Birchmere House is a 'care home'. People in care homes receive accommodation and nursing or personal care as a single package under one contractual agreement. CQC regulates both the premises and the care provided, and both were looked at during this inspection.
Birchmere House provides residential and nursing care to older people. The home has three floors accommodating up to 76 people in one adapted building. On the day of our visit 53 people lived at the home and two of these people were in hospital. The home is located in Solihull, West Midlands.
Recently, the service provision changed. The provider for the home is now two separate companies with joint responsibility for the home. The name of the service also changed from 'Birchmere', to 'Birchmere House'. The changes in registration delayed the publication of this report.
Our last inspection took place on 29 September and 17 October 2016. This inspection was a focussed responsive inspection where we looked at the key questions of 'safe' and 'well-led'. This was in response to information we had received in relation to people's safety and how risks were managed, particularly in the reminiscence area for people living with dementia. However, since that inspection the providers have closed the reminiscence area of the home and the maximum occupancy at the home has reduced from 131 to 76. Prior to this, our last comprehensive inspection where we looked at all five key questions of safe, effective, caring, responsive and well-led, was March 2016.
At the focussed inspection we found there was one continued breach of regulation 17 (Good governance) associated with the Health and Social Care Act 2008. (Regulated Activities) Regulations 2014. The home was rated as 'Requires Improvement'. This was because further improvements were required to establish systems and processes and to complete accurate and up to date records of each person's care and treatment.
The provider sent us an action plan which stated all the required improvements would be completed by 20 May 2017. During this inspection we checked whether the improvements had been made and we found sufficient action had been taken in response to the breach in regulation.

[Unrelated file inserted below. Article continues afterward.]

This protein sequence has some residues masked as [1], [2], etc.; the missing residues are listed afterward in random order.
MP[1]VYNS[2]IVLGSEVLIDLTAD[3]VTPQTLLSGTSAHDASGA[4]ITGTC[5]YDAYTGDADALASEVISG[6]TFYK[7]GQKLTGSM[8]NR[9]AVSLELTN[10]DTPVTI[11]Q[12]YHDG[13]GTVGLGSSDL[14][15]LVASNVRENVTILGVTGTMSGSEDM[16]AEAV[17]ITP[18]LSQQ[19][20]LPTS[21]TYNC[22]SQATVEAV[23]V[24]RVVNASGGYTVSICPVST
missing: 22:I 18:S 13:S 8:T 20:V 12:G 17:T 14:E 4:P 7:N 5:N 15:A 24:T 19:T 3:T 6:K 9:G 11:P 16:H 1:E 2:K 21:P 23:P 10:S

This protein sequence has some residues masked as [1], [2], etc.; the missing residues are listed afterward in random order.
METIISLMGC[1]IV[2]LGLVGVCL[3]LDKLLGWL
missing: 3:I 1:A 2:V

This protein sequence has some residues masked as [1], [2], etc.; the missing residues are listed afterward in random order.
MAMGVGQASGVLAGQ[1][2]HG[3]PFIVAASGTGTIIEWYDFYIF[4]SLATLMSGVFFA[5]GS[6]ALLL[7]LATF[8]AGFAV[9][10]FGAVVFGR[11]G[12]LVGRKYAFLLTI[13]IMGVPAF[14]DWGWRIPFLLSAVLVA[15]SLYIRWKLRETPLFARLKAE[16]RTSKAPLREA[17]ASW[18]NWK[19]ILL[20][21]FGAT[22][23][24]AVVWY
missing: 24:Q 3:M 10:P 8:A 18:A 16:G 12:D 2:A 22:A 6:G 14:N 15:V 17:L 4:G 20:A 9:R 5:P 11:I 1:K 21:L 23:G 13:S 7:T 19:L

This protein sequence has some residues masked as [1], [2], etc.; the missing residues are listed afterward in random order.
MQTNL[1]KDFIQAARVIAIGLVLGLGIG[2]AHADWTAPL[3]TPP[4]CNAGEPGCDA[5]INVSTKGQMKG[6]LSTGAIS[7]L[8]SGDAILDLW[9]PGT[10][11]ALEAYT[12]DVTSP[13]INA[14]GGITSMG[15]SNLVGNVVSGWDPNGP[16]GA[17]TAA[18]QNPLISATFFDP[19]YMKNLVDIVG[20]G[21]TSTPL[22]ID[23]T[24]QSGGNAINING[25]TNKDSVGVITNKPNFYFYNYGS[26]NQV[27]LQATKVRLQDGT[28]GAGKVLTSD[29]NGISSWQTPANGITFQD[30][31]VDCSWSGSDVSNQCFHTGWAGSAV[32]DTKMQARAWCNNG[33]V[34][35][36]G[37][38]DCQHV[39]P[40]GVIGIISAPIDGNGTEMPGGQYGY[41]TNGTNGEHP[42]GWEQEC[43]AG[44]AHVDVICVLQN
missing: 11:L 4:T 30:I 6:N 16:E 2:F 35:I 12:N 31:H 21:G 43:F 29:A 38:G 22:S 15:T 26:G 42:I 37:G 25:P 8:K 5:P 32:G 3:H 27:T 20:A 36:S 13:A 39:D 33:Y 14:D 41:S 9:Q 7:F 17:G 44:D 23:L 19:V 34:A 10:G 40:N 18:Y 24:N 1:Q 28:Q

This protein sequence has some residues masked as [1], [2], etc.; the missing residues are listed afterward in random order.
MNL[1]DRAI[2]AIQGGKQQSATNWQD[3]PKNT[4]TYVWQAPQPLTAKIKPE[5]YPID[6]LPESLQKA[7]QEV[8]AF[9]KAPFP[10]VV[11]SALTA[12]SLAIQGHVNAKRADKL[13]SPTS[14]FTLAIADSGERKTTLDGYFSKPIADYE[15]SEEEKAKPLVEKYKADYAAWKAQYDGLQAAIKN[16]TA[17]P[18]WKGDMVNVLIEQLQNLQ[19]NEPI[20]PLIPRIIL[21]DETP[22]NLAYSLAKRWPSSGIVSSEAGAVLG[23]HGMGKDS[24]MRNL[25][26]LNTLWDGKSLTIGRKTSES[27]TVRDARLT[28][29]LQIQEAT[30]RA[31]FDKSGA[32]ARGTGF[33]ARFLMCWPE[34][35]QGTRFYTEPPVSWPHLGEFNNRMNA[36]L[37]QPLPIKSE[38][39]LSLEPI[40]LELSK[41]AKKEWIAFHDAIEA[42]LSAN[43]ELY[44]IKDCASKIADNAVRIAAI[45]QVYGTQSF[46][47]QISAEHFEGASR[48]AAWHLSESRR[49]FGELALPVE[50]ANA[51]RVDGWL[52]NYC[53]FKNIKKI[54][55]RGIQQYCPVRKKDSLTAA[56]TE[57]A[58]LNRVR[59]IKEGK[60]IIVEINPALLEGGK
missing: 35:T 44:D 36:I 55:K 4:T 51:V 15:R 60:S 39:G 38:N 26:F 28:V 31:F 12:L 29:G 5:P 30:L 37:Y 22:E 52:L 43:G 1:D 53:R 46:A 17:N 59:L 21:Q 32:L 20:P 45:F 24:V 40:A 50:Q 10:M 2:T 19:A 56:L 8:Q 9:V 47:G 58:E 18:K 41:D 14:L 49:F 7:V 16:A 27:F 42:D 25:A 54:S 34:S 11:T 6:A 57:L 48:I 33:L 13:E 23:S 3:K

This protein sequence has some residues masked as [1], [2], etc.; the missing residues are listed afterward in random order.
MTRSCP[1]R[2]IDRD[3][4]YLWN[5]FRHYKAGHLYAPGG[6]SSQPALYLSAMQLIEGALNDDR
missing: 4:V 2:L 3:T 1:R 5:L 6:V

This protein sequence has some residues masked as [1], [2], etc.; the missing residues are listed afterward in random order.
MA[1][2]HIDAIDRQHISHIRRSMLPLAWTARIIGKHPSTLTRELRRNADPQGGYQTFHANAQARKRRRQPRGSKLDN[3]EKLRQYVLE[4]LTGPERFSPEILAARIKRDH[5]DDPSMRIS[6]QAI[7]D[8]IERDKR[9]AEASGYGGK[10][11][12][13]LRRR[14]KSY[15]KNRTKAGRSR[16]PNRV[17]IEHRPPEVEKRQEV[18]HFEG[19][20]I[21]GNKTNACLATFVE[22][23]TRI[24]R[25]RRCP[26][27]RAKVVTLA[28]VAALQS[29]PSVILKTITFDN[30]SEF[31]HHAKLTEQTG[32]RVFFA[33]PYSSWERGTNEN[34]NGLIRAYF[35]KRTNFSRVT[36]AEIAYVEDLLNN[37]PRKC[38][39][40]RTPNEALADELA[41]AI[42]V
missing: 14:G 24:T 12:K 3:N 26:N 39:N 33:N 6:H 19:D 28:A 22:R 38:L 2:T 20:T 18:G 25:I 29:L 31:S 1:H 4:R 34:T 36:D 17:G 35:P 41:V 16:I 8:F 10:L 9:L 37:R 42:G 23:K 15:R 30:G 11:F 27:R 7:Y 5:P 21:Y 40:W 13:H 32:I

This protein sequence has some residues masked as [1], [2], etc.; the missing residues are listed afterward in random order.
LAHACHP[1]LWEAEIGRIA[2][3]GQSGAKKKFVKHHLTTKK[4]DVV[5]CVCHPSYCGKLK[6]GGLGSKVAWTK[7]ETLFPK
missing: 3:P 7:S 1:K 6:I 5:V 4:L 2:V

There was a registered manager at the home. They had started work at the home in June 2017 and registered with us in December 2017. A registered manager is a person who has registered with the Care Quality Commission to manage the service. Like registered providers, they are 'registered persons'. Registered persons have legal responsibility for meeting the requirements in the Health and Social Care Act 2008 and associated Regulations about how the service is run.
People felt safe living at Birchmere House and there were enough staff to support their care needs in a timely way. Procedures were in place to protect people from harm. The staff and the registered manager understood their responsibilities to keep people safe. Staff had received training in 'safeguarding adults' to protect people from harm and described to us the signs which might indicate someone was at risk.
Processes were in place to keep people safe in the event of an emergency. People had personal fire evacuation plans and staff understood the actions they needed to take in the event of an emergency. Accidents and incidents that happened in the home were monitored and action was taken to reduce the risk of reoccurrence. Checks took place to ensure the environment and equipment was safe to use.
The provider's recruitment procedures minimised risks to people's safety. Recruiting new staff had been one of the provider's priorities over the previous six months to ensure people received consistent care from familiar staff. New staff received effective support and training when they started working at the home. Staff had completed the training they needed to be effective in their roles.